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  • Writer's pictureKD Webster

Racehorse Theory and a President

Updated: Jan 6

Racehorse theory.

This was not what I wanted to write. I wanted to rant and rave about books and superheroes and radioactive doughnuts. I wanted to honor my word to my readers that my blogs would be posted every Monday and Friday. After all, what is the measure of a man, if not by his word? And I've tried to do so. Tried to keep my word. For the past two weeks, I've tried to put the dozens of thoughts and ideas and topics into the next post and the post after that. If you could see my notebook, the pages of partial starts and scribbles and half pages. And yet, instead of Batman and Doctor Who. Instead of sci-fi and fantasy. Instead of animation and anime. Instead of flights of fancy, I've been grounded in reality.

Racehorse theory.

Now, let me make clear a few things. First, I'm not a "never-Trumper" I don't hate President Trump. I don't know him personally to hate him. His policies and style of governing, however. That's a different story. And a story for another post at another time. Second, I am neither Democrat nor Republican. I'm the "country over party" type. Always have been, always will be. I vote for the candidate, not the affiliation. Last, I believe in second chances. That a person can change. Evolve and become better. I give a person the benefit of the doubt. In my eyes, you are innocent until found guilty. I don't fall into the hype or hyperbole or the buzzword of the day. It's important that you know those things about me.

Racehorse theory.

What is "racehorse theory"? Definitively speaking, it's a theory (or theories) used by thoroughbred horse breeders in an attempt to predict successful mating of racehorses to produce progeny successful in horse racing. It stems from the belief that careful analysis of bloodlines can lend predictability to breeding outcomes. Some breeding theories are qualitative, relying on the best judgment. Quantitative breeding theories usually focus on a statistical analysis of the sire and broodmare sires in particular. Bloodstock experts also rely on theories when purchasing young horses or breeding stock.

Now I could go on and on in explaining racehorse theory as it pertains to equines. But I think the above paragraph gives you the basics. So why am I mentioning a theory about breeding in racing culture and the President of the United States? Follow me for a bit.

Racehorse theory.

The term isn't just relegated to animal breeding. It's also used in certain circles as a euphemism for a word seldom mentioned in the modern-day era but was bandied about during (and post) World War 2. Eugenics.

Eugenics is a movement aimed at improving the genetic composition of the human race. Today we have technologies that make it possible to more directly alter the genetic composition of an individual. The most significant difference between modern genetic technologies that some view as eugenics and the historical use of eugenics is consent. Today, individuals pursue genetic testing by choice. After all, if you could be healthier, remove diseased tissue, look better, why not. And that would fall under modern use of the term, because consent is given.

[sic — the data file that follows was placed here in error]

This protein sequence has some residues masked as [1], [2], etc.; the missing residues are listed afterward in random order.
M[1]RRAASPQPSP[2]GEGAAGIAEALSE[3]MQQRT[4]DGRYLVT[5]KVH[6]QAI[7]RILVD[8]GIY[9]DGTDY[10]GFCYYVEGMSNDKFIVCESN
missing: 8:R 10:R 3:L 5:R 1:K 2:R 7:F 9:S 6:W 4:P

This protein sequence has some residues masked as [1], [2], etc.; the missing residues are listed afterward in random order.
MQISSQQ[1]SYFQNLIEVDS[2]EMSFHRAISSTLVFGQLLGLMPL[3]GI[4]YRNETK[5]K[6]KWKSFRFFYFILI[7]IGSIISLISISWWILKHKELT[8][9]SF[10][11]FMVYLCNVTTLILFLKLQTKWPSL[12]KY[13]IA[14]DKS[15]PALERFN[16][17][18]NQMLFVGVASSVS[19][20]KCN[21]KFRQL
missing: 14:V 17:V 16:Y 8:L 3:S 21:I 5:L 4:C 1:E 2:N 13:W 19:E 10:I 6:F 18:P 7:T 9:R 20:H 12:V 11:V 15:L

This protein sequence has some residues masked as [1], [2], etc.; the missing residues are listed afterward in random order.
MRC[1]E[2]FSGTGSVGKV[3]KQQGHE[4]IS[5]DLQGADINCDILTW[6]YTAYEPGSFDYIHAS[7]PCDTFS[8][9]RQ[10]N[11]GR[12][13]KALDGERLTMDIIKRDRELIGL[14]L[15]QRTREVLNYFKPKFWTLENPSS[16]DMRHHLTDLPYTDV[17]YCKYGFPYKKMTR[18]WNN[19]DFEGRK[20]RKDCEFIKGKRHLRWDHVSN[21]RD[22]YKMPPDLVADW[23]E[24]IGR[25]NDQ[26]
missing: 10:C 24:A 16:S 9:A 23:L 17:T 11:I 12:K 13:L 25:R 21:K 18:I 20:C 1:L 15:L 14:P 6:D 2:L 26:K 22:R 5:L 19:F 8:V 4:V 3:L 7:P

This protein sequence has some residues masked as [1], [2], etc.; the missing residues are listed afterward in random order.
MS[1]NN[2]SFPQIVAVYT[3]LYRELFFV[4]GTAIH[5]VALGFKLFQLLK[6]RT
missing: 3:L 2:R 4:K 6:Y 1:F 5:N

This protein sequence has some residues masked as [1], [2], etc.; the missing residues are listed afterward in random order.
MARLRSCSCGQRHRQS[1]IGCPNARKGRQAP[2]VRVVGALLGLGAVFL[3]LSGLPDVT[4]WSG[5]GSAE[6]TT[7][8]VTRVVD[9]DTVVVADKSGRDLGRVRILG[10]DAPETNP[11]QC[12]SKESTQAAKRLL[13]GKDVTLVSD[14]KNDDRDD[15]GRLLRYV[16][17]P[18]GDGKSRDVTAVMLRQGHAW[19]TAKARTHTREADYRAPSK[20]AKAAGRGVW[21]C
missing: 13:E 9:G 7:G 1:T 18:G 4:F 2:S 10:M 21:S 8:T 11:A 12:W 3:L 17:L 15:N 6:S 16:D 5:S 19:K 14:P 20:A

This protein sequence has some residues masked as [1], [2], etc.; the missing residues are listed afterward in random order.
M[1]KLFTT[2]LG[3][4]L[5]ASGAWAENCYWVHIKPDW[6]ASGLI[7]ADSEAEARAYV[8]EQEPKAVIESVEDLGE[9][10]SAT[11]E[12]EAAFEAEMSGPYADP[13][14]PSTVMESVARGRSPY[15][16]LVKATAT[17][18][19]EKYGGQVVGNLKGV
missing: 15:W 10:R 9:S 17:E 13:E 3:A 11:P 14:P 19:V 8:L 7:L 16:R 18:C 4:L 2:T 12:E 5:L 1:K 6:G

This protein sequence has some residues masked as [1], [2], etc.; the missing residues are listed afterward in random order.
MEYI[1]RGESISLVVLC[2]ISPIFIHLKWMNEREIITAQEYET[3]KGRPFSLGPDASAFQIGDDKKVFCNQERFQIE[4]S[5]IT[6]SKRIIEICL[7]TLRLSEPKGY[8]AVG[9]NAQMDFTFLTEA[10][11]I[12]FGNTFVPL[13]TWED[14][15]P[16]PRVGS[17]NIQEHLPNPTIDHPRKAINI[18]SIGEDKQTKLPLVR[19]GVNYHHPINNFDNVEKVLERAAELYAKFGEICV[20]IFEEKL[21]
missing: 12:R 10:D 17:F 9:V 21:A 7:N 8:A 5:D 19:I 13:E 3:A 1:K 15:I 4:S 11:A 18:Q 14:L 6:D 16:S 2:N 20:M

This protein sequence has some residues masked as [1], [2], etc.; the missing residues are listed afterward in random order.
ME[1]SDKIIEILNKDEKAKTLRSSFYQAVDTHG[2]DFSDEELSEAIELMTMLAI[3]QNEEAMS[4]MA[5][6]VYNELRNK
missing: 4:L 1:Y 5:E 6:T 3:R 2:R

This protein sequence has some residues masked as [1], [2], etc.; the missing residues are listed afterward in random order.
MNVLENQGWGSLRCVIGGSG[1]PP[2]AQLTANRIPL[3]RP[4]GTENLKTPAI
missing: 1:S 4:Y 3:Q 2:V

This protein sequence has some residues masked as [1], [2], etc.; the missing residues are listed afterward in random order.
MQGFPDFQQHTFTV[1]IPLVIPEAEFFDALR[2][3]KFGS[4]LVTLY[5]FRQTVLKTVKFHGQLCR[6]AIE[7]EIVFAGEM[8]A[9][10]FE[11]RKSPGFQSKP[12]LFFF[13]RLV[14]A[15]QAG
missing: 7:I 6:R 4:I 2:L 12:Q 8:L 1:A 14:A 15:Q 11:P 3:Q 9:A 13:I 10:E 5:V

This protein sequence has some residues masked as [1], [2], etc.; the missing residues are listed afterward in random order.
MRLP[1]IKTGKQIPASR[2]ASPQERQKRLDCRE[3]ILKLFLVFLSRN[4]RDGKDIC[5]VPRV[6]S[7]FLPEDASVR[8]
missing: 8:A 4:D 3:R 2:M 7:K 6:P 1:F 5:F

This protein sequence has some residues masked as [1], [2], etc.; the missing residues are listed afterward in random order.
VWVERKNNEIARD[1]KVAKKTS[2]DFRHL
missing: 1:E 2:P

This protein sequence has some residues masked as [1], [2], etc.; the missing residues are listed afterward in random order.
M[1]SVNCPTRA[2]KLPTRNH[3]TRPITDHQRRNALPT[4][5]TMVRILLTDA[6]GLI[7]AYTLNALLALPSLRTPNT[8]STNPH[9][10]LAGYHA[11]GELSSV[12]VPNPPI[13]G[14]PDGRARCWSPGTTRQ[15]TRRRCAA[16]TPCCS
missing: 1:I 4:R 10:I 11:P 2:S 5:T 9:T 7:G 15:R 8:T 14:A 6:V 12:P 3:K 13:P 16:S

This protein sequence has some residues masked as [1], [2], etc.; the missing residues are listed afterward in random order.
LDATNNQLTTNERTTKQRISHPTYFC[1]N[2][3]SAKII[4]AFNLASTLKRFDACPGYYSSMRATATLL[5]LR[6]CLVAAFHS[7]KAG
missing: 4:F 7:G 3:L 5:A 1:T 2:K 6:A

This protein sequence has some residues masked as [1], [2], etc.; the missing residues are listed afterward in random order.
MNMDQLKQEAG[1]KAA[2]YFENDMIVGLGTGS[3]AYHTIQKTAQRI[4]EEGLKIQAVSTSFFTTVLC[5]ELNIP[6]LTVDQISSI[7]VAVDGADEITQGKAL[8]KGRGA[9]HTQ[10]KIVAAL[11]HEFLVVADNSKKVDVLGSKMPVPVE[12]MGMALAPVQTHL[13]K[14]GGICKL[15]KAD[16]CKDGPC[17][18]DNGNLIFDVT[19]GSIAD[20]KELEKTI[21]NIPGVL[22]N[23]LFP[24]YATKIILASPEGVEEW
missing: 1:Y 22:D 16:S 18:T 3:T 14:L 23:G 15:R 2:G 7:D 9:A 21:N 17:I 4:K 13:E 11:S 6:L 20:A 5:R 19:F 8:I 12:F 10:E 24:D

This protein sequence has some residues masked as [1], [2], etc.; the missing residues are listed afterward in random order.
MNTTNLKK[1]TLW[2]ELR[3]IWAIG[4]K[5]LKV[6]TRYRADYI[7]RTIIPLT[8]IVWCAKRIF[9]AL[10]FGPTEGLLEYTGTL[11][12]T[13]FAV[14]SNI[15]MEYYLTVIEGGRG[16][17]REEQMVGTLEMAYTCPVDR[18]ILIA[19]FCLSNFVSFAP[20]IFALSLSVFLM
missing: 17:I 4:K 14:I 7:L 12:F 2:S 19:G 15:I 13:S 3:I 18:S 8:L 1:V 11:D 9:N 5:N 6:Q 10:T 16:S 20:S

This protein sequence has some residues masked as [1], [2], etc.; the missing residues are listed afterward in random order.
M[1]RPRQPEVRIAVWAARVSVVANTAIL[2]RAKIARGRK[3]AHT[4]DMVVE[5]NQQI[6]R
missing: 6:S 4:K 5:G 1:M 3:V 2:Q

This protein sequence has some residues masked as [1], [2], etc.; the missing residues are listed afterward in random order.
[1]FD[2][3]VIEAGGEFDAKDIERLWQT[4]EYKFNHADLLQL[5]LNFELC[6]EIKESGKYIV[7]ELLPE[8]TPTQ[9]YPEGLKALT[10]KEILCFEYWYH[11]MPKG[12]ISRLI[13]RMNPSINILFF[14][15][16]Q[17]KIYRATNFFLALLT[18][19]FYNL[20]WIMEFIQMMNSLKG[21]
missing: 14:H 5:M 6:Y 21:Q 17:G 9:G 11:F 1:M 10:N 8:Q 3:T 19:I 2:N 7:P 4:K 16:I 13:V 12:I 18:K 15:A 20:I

But there was a time when certain people didn't have a choice. There was a time when eugenics was a way to accomplish two goals. Improve the lot of one particular race, while diminishing the quality of all others. One goal sought to be accomplished by encouraging the ablest and healthiest people to have more children. This school of thought was eagerly adopted by the Nazis, and later by Aryan Nation and Neo-nazis. Anyone who did not fit this mold of racial perfection, which included most immigrants, Blacks, Indigenous people, poor whites, and people with disabilities, became targets of eugenics programs.

Again, what does this have to do with President Donald J Trump?

“You have good genes, you know that, right? You have good genes. A lot of it is about genes, isn’t it, don’t you believe?” the president said. “It’s the racehorse theory. You think we’re so different? You have good genes in Minnesota.” - Pres. Donald J. Trump, Minnesota Rally, September 19, 2020.

The bottom line is this. Racehorse theory is an associated term with selective breeding. The “racehorse theory” of genetics holds that some human beings are born genetically superior to others. Trump has in numerous interviews attributed his success to his genes. A biographer of the president claimed in 2016 that the then-candidate believed he himself had first-class genes and that he subscribed to eugenicist ideas of genetics that those with superior genes should procreate.

Now, with regards to the quote at the Minnesota rally, this was said to a mostly white audience. Maybe those in attendance that day didn't know the meaning of the "racehorse theory" term. Like I said, the benefit of the doubt. But as a Black man, for me to hear that - to hear those words come from the mouth of a sitting president in the video I's not only disconcerting, it's downright disturbing. Because those of us that are familiar with the term know it's a dog whistle. That it's not about horses, but it is about thoroughbreds. About purity. About which race is superior.

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